Spurned lover files lawsuit and wins

Spurned lover files lawsuit and wins

It's called the alienation of affection law. A spurned spouse must prove three things. That love existed, that love was destroyed, and that a third party helped that process. It's an antiquated mostly abolished law still going strong in Holly Springs, Mississippi.

Reporter Nick Kenney has the story.

The case started years ago in the Marshall County Courthouse in Mississippi when a husband filed suit against his wife's new lover. When it ended, the husband walked away with hundreds of thousands of dollars.  One resident we talked to said, "that guy is being set up. He's being set up. There's no doubt about it. It's like a Lifetime Movie, and I watch Lifetime. I know. I have seen it man."   His wife left him for his millionaire boss a man named Jerry Fitch. Valentine sued Fitch under Mississippi's alienation of affection law. One of seven states with such a law.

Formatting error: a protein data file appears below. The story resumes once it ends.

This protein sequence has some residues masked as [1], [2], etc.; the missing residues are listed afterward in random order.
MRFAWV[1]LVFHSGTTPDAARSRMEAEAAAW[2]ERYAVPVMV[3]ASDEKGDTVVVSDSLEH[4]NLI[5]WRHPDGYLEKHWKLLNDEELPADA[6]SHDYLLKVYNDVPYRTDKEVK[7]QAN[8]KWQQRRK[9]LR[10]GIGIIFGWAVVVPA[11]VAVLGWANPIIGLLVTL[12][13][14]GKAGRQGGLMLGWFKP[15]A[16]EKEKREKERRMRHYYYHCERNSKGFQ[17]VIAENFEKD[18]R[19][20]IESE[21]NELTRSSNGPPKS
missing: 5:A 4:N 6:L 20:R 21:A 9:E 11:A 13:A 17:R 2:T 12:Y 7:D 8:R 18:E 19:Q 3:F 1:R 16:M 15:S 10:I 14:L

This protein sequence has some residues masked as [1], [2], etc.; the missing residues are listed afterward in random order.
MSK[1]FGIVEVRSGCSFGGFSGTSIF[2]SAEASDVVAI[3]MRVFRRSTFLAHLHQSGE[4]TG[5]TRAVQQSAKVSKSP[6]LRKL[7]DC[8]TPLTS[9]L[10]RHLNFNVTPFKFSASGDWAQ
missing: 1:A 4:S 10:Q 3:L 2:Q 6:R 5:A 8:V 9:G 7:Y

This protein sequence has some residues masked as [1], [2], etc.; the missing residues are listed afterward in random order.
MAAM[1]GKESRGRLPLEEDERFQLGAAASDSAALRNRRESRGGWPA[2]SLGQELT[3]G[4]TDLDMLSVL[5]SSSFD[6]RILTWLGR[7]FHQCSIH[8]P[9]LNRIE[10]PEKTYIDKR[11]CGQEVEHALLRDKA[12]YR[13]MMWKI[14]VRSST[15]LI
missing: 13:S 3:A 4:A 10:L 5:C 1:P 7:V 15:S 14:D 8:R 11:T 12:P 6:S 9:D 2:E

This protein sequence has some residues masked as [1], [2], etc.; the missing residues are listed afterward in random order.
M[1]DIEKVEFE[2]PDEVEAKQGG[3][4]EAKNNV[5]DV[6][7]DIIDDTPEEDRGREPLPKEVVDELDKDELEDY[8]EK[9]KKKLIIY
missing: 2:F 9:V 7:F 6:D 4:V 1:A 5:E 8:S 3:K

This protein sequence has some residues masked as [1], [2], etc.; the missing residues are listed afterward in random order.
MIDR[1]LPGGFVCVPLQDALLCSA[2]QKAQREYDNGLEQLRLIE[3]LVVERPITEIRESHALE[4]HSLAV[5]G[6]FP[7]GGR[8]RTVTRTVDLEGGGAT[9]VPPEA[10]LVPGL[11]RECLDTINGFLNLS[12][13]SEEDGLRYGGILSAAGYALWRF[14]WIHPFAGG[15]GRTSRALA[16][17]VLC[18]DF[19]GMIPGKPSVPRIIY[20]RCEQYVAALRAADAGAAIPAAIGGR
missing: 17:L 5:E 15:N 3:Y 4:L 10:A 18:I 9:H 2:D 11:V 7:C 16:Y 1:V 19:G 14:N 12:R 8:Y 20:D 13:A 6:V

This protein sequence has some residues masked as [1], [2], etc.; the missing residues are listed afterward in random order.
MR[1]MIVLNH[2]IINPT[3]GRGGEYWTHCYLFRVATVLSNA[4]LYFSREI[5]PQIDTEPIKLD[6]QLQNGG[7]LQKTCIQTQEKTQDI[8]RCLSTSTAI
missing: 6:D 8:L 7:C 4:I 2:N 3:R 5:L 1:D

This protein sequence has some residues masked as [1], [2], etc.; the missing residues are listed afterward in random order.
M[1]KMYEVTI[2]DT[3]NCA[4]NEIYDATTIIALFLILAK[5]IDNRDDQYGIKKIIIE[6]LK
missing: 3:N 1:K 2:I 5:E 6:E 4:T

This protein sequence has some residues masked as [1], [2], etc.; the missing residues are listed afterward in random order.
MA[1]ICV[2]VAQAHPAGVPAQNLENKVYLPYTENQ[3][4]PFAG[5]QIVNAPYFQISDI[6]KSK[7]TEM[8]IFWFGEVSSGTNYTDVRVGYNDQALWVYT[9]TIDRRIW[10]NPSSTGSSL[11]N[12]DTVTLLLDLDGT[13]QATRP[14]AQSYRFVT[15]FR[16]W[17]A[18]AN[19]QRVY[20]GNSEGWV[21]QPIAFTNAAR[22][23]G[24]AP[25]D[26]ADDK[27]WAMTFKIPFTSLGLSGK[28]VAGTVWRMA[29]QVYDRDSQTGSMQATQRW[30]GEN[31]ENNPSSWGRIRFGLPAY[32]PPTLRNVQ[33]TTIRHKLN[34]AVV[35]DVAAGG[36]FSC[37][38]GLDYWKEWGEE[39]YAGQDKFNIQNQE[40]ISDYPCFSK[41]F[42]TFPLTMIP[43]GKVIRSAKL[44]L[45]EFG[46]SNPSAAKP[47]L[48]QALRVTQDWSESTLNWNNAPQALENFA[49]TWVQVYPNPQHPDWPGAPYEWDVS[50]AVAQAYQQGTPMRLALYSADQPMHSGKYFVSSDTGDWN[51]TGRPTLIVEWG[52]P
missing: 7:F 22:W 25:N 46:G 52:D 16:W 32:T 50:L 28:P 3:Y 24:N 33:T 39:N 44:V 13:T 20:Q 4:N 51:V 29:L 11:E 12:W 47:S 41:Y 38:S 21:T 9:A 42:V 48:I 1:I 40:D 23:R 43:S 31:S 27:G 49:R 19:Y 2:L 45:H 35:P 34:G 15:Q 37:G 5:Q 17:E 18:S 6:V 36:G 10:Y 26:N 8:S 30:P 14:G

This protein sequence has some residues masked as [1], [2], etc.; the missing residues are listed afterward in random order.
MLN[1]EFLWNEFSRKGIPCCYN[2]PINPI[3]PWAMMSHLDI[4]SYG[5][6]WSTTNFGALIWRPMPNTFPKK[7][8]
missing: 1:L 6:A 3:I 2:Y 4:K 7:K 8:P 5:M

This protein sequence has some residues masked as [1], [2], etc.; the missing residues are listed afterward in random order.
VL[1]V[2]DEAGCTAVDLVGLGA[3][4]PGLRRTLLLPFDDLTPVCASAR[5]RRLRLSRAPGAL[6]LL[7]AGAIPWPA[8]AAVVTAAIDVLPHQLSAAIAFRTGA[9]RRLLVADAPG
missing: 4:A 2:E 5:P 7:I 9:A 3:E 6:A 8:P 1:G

Valentine won, and was awarded 756-thousand dollars. Fitch appealed, not the actual decision just the 112-thousand dollars worth of  punitive damages. The case spent years in the Mississippi Supreme Court.  His state Supreme court bid failed. Fitch kept chasing his 112-thousand dollars, kept asking for it back, making the request all the way to the US Supreme Court.

According to Supreme Court internet watchdogs, the US Supreme Court denied to hear the case. The alienation of affection law still in effect enormous fines still possible.

Residents have their opinions.

"It's a stupid law. People leave people all the time why sue them".

"We all know what happens to wives who cheat on their husbands. They get found. So at least in this case he can walk away with some money and forget about it."